The time is upon us. A series that many had circled on their schedules at the beginning of the season is here, and the implications are huge. Win zero, season over. Win one, season (almost certainly) over. Win two, decent chance. Win three, driver's seat. It's as simple as that.
And now, for your reading pleasure, here are some excerpts from this series' Twins Dugout Splinters, which I wrote up for GameDay Magazine yesterday. Please pick up a copy of the (cheap!) program if you get out to a game this week!
Chasing the Same Thing
Entering the season, this is exactly the type of scenario a team asks for. It’s late September, and the Twins control their own destiny. They have a shot at the postseason, and if they truly want it they can take it.
OK, the situation is not ideal. They trail the White Sox by 2.5 games, and even if the Twins win all six remaining games on their schedule, they could still miss the playoffs. (The White Sox could sweep the Indians in their final series, then beat the Tigers in a makeup game, then force a one-game playoff against the Twins to determine the division winner.) Still, the Twins will be in decent shape if they can take two of three in this series – that would put them 1.5 games out going into their final series against the Royals. They’d be in very good shape if they can sweep this series, as that would put them a half-game in front and would put pressure on the White Sox to keep pace despite having a tougher match-up (Cleveland) in the season’s final series.
Asking for a sweep, or even a series victory, against the White Sox is a tall order. They are a good baseball team, and the three starters who the Twins are throwing in this series have not performed well versus the South-Siders this year. Against the Sox, Scott Baker is 0-1 with a 5.73 ERA in two starts, Nick Blackburn is 1-2 with a 6.14 ERA in four starts, and Kevin Slowey is 1-2 with a 5.82 ERA in three starts. Yet, all three of these hurlers have pitched exceedingly well at home (Baker: 3.28 ERA, Blackburn: 2.92 ERA, Slowey: 3.08 ERA) and these Twins in general have just played good ball at the Metrodome, with a 49-26 record here.
For all their differences, the Twins and White Sox really aren’t all that different. Obviously, their overall records are very similar. Their home/road splits are nearly identical. The Twins rank third in the AL in runs scored; the White Sox rank fifth. The Twins rank seventh in team ERA; the Sox rank sixth. Both teams rely on strong starting pitching, and both have dealt with some serious bullpen issues. In 13 head-to-head games this year, the Twins have won seven and the White Sox have won eight. These two clubs are about as evenly matched as they come, and that’s what makes this series truly intriguing.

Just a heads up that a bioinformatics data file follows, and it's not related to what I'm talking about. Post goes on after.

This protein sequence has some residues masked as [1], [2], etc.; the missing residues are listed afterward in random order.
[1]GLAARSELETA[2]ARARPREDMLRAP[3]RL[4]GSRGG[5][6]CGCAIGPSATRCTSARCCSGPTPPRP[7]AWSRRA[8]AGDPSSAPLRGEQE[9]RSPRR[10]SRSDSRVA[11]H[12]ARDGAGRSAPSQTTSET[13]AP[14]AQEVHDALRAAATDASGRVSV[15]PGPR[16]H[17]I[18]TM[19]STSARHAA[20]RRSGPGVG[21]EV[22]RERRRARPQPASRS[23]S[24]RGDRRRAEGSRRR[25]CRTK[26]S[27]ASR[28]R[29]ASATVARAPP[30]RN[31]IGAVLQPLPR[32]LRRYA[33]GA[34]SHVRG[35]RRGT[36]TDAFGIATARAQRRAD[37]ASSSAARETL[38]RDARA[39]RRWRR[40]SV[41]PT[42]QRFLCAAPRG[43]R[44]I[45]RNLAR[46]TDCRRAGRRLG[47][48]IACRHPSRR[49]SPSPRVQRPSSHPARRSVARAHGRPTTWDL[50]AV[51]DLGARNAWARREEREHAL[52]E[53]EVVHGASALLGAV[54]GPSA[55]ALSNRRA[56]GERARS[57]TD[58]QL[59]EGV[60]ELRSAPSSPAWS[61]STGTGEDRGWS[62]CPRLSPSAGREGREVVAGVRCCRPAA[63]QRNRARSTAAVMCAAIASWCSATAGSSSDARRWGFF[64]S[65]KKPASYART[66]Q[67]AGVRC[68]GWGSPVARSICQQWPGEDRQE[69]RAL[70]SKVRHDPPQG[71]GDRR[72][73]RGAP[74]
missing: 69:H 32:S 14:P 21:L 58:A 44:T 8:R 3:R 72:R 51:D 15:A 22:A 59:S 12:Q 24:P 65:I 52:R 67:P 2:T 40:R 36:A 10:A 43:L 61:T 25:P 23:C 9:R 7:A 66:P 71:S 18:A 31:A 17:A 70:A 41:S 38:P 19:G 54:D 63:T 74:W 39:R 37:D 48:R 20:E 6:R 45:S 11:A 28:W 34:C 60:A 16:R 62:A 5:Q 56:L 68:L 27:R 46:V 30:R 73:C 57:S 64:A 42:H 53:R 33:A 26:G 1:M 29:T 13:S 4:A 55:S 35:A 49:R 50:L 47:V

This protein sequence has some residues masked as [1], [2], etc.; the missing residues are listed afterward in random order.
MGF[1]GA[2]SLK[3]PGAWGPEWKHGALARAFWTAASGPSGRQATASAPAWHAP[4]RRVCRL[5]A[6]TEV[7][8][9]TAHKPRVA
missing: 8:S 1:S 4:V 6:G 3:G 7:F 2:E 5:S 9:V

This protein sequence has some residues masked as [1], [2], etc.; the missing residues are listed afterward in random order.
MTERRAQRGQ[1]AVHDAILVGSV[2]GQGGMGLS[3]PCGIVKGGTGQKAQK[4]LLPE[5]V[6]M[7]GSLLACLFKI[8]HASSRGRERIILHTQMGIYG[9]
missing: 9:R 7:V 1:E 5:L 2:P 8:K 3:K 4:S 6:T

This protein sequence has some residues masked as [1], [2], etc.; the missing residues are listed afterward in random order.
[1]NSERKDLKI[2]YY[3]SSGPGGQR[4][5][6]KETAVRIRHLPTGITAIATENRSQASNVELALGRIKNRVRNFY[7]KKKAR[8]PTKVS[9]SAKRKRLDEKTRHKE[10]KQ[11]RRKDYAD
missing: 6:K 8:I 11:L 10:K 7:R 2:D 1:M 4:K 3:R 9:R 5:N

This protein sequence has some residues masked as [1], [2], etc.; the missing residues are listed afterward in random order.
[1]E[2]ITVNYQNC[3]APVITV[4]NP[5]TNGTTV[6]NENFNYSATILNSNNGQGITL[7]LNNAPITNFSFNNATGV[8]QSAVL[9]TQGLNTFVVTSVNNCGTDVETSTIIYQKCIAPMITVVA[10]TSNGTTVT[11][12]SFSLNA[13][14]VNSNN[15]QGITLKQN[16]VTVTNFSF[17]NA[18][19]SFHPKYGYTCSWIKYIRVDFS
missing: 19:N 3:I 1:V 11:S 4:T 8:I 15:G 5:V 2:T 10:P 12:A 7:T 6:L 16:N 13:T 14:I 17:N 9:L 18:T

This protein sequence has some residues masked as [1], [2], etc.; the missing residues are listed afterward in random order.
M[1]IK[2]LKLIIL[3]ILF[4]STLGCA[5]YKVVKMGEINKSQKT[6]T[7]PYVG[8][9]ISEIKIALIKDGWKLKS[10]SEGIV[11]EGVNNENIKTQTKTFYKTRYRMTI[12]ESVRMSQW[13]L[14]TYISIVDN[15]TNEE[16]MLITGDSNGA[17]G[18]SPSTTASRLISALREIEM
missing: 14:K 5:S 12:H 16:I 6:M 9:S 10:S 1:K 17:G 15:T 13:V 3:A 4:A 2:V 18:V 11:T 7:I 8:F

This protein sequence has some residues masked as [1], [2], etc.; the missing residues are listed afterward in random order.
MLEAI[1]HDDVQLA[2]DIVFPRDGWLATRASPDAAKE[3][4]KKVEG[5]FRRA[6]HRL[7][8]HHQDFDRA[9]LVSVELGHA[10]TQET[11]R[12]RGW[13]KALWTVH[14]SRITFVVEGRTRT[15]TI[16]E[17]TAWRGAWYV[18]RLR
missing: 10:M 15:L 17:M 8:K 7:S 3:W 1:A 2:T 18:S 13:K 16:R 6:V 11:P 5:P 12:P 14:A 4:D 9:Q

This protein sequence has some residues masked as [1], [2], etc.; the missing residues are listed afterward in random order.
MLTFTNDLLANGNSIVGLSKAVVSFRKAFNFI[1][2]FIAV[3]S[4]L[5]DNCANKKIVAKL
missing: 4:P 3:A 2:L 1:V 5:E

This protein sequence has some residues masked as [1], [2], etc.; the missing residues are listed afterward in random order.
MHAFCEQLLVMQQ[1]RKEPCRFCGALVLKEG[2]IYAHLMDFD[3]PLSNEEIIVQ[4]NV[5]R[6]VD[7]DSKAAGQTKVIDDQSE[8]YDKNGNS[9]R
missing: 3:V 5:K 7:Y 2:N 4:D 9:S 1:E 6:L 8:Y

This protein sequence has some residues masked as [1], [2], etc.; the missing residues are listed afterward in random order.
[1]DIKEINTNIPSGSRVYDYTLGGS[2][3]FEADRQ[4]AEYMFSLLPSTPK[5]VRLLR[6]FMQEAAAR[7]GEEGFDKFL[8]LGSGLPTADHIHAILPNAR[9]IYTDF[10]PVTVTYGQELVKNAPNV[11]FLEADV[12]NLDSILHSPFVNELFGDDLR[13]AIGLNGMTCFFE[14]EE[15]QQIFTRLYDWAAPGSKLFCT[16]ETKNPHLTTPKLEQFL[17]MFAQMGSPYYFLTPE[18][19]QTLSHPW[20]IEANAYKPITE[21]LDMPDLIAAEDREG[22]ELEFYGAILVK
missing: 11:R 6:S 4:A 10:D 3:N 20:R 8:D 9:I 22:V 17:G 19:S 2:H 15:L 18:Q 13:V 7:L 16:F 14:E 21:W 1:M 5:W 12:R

The Twins’ chase of the White Sox in the AL Central will not be the only exciting race for Minnesota baseball fans to follow over the final week of the season. Joe Mauer and Justin Morneau are working on capturing their own individual titles, and unlike the Twins in the quest for the division crown, these two enter the last week as frontrunners in their respective races.
Entering play on Monday, Mauer led the American League in batting average at .330, with a relatively sizable lead over his nearest challengers, Dustin Pedroia (.324) and Magglio Ordonez (.323). Mauer won’t lead the major leagues in batting like he did in 2006 (Chipper Jones of the Braves entered the week hitting .362), but for a 25-year-old catcher to own two AL batting titles would be pretty amazing.
Meanwhile, Morneau may be on his way to becoming the AL RBI king, as his total of 128 leads Miguel Cabrera (125) Josh Hamilton (124). It seemed for much of the season that Hamilton would run away with this honor – he had driven in 103 runs through his first 100 games – but his pace has slowed considerably and Morneau has been a run-producing machine since the All-Star break.
The Twins haven’t been playing particularly well as of late, but the M&M boys have been doing everything within their power to carry the load. In the month of September, Mauer is hitting .391 and Morneau has knocked in 20 runs in 19 games. With the season winding down, the Twins are locked in a tight race for the division title while one of their stars aims for the batting title and another has legitimate MVP aspirations. Something about all this seems vaguely familiar…
What’s Not Working
That the Twins find themselves with a realistic shot at a playoff berth can be attributed in no small part to the offense, which has been the highest-scoring unit to grace the Metrodome since 1996. But this success has also had a lot to do with the unexpectedly strong contributions from the young and inexperienced pitching rotation. All five of the team’s current starters entered this season as relatively unknown quantities, and all five have proven themselves to be quality major-league pitchers.
But here, late in the season, this pitching staff is starting to crumble. Twins’ pitchers have posted a 6.19 ERA over the team’s past six contests entering the Chicago series, and this normally consistent rotation had gone five consecutive games without a Quality Start prior to Francisco Liriano’s outstanding performance on Sunday.
It’s possible that this group is going through a rough stretch. We’ve seen that before; remember the four-game series in Chicago back in June? But it’s also possible these guys are worn down. That’d be understandable, given that not one had put together a full season at the major-league level prior to this year, but if that’s the case it doesn’t bode well for the team going into this final week – or into the playoffs.